From a reader….
I saw the really good posts that Father Tim Finigan and Father John Hunwicke put on their blogs and the comments. Why, Father Z, do you think people today freak out so much over the idea of exorcisms? It’s like their brains shut down.
You ask a good question.
I’ll open with this.
It is obvious to me that performing exorcisms should be one of the most normal and natural things that priests do. We are constantly at war with the world, the flesh and the Devil. Demons are relentless. Priests aren’t ordained to be “nice guys” or to be “facilitators” or “administrators”. Priests are ordained, first and foremost, to offer the Sacrifice of Calvary and administer the sacraments. Priests are ordained to forgive sins. Priests are ordained to intercede in prayer. Priests are ordained to bless and to reconcile, to purify and to protect from spiritual harm. Yes, priests are also ordained to teach and to govern or administer the goods of the Church. Fine. BUT… others can do that too, whereas only priests can consecrate and bless and exorcise as priests, as alter Christus.
So, I say again, it seems to me the most normal of activities for priests to exorcise and to bless people, places and things. It is the common and ordinary work of the common, ordinary priest and it shouldn’t raise an eyebrow.
Except for today, a time infected with the eroding virus of modernist immanentism, the tendency to reduce the supernatural to the natural.
This modernist, immanentist prevailing tendency, accounts for part of the negative reactions of some to the concept of exorcism.
The post-Conciliar Church pretty much abandoned the use of our rites and blessings which require exorcisms before blessings, consecrations or sacraments are administered. Slowly but surely – because we are our rites – the loss of familiarity with the two-stage process of sanctifying has lead to fear. And this fear is rooted in the fact that such rites bring us into contact with, remind us of the reality of, mystery, the mystery with power to transform. That’s, ultimately, what the traditional rites were designed and polished to accomplish: bring people into transformative contact with God, who is mystery. And the purpose of that, ultimately, is to prepare us for death, to help us deal with fear of death.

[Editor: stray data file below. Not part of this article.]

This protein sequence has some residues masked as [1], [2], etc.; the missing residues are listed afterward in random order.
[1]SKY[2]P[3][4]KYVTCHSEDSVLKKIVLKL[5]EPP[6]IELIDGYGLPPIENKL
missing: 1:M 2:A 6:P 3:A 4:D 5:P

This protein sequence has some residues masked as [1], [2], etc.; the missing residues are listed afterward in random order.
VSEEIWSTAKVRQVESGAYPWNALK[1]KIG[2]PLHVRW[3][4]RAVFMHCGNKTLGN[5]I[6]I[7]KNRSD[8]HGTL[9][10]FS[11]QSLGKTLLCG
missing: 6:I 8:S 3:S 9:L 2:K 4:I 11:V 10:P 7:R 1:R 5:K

That little ramble is a preamble to more.
The part about exorcism before blessings, etc. needs more electrons. Here are a few examples of the pattern of purification before sanctification that was so much a part of the Roman way of offering sacred worship to God.
Nota bene: To get this at all, you must first believe that the Enemy, the Devil, exists, is a personal being, legion, malicious and relentless in trying to keep souls from God and the bliss of heaven. The diabolical enemy, demons, fallen angels, can attach themselves to places, things and people because they are summoned explicitly or because certain sins summoned them and then “permitted”, in a kind of legalistic sense, them to attach. The Lord Himself talks about the “Prince of this world” (John 12:12; 14:30; 16:11), who is the Devil and the Enemy of the soul. Since the fall of our First Parents, the Enemy dominates the created cosmos. Exorcism breaks the hold of the enemy. Blessings and consecrations then rededicate the freed, place, person, or thing to the King.
This isn’t pretend. This is real.